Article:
So in Israel afterwards. The Lord Jesus Christ was offered to them as "the chief cornerstone, the sure foundation," the One in whom they should find salvation and strength; but being rejected as such, he was to be revealed to them as "the head stone of the corner," in the power and judgment of an exalted stone, which was to fall and grind to powder.
And so in the world now. This present dispensation is publishing God in grace, He is beseeching men to be reconciled. But they who will not thus know Him, neglecting "the great salvation," must know Him, by and by in judgments. (2 Thess. 1:8) If the blood of the Lamb be despised, the wrath of the Lamb must await. (Rev. 6:16, 17) The same One who is "full of grace and truth" now, will by and by send the sword out of His mouth to execute judgment. (Rev. 19:15) And this is the difference between the Gospel and the Revelation by St. John. The Gospel publishes the name of the Lord in grace, the Revelation in judgment. The one flows from the Father, the other from God. Now according to all this, when we pass the preface and get into the body of the book, it is the Lord, the Son of Man in the place of judgment, that we at once see. (See Rev. 1:9-20)
These verses introduce the first scene which the book discloses, and here St. John sees the Lord as High Priest prepared to judge the sanctuary. He does not show Himself to John as the Priest at the golden altar, with the censer and the burning incense, but at the candlestick with the golden snuffers, as though He were inquiring, and that too for the last time, whether or not the lamps of the sanctuary would burn worthy of the place, or whether He should not be compelled soon to remove them. It is the Son of man, with garments down to the foot, and golden girdle about His loins, with head and hair white as wool, eyes of flame, feet of brass, and voice of many waters, in His hand holding the seven stars, and in His mouth the two-edged sword, and walking in the brightness and power of the midday sun, among the seven candlesticks. All this was an expression of judgment "of the house of God," a revelation of the Priest, not at the altar with incense, not even at the candlestick with oil to feed it, but at the candlestick with the snuffers to judge and trim it, as being out of order. John shall hear himself personally and individually addressed with the wonted words of God's sweet love to us, "Fear not"; but still this is a vision that may well make the stoutest of the children of men to fall as dead.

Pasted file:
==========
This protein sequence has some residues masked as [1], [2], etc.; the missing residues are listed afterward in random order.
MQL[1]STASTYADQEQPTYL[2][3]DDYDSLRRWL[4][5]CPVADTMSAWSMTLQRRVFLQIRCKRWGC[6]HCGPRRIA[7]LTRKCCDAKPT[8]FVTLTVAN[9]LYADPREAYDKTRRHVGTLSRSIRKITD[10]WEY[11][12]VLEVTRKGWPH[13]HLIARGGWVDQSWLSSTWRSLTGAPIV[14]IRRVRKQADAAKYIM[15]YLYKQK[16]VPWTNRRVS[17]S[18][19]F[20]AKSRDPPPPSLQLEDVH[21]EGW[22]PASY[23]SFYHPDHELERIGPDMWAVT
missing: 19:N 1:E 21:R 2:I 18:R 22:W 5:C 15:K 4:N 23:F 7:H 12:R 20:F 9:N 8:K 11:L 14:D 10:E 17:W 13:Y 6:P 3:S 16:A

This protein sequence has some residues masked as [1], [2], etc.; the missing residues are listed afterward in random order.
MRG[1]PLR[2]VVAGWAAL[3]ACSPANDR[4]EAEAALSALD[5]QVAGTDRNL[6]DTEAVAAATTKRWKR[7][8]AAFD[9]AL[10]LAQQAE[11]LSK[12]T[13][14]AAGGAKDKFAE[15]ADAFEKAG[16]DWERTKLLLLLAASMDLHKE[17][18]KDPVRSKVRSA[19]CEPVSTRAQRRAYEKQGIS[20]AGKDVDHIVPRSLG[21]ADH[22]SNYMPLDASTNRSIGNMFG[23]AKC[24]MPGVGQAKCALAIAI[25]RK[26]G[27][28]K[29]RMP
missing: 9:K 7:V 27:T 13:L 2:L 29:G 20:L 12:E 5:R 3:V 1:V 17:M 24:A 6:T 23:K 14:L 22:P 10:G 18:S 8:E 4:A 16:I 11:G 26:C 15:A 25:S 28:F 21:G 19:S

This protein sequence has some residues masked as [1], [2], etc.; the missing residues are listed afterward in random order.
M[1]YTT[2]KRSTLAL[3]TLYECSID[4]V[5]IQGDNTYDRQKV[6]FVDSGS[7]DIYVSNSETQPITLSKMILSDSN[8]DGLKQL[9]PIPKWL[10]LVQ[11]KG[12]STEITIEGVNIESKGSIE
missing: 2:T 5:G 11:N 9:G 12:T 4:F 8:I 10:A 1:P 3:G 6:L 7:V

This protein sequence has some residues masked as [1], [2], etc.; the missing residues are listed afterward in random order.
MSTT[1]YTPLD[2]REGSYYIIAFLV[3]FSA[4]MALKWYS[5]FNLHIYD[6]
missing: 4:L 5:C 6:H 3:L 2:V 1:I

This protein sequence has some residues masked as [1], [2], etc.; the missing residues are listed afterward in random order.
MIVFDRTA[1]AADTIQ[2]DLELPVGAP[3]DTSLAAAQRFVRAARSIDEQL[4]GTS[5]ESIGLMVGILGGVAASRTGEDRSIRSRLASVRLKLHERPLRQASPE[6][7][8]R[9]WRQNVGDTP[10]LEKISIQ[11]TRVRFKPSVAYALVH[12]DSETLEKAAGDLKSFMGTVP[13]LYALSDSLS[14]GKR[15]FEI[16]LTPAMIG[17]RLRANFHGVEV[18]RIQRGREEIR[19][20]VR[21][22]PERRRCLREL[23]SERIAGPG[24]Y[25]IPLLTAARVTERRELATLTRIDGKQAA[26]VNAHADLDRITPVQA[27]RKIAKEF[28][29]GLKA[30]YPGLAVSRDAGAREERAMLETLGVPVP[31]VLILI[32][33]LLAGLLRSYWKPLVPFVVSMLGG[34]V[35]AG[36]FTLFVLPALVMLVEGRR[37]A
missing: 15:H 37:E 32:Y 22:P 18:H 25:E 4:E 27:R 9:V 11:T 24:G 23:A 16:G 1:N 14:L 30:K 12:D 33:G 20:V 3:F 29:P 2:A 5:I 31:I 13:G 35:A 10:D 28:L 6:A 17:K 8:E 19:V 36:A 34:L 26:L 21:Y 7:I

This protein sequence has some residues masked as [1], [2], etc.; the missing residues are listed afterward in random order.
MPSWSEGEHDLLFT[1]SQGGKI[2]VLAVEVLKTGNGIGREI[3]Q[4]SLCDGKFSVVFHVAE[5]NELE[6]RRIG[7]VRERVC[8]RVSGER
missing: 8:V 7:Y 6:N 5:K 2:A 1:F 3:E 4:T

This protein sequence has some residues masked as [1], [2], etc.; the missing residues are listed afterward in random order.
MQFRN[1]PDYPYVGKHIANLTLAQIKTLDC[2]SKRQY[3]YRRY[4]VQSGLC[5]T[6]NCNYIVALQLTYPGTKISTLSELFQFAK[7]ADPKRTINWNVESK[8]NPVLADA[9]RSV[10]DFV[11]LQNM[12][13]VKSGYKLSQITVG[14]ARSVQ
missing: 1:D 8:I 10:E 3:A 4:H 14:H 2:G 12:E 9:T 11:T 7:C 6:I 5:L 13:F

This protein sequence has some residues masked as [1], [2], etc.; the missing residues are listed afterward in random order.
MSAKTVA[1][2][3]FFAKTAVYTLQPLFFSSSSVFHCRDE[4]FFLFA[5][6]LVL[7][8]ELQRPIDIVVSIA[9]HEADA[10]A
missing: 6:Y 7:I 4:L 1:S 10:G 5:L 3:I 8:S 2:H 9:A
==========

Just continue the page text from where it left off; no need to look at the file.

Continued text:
And it is quite according to such an introduction as this that we find our Lord in the following scene. (Rev. 2:1) Here it is the Lord in "the house of God" challenging the churches to answer for themselves. He had before set them in the blessing, and now He looks for fruit. It is as though He had heard a report of their unfaithfulness, and was now saying unto them, "How is it that I hear this of thee? Give an account of thy stewardship; for thou mayest be no longer steward." He had already communicated with them through the apostles, but now he does so through the angels. St. Paul addressed them in the pastoral grace of Christ; St. John now addresses them as from the judicial authority of Christ. The apostles had fed them and disciplined them as in the place of dependence, but now these epistles challenge them as in the place of responsibility, and the moment they are thus addressed they are found wanting as candlesticks bound to shine to the praise of Him who had set them in His sanctuary. They are now visited, and the common result of all such visitations of God's stewards may tell us the end of the candlesticks also.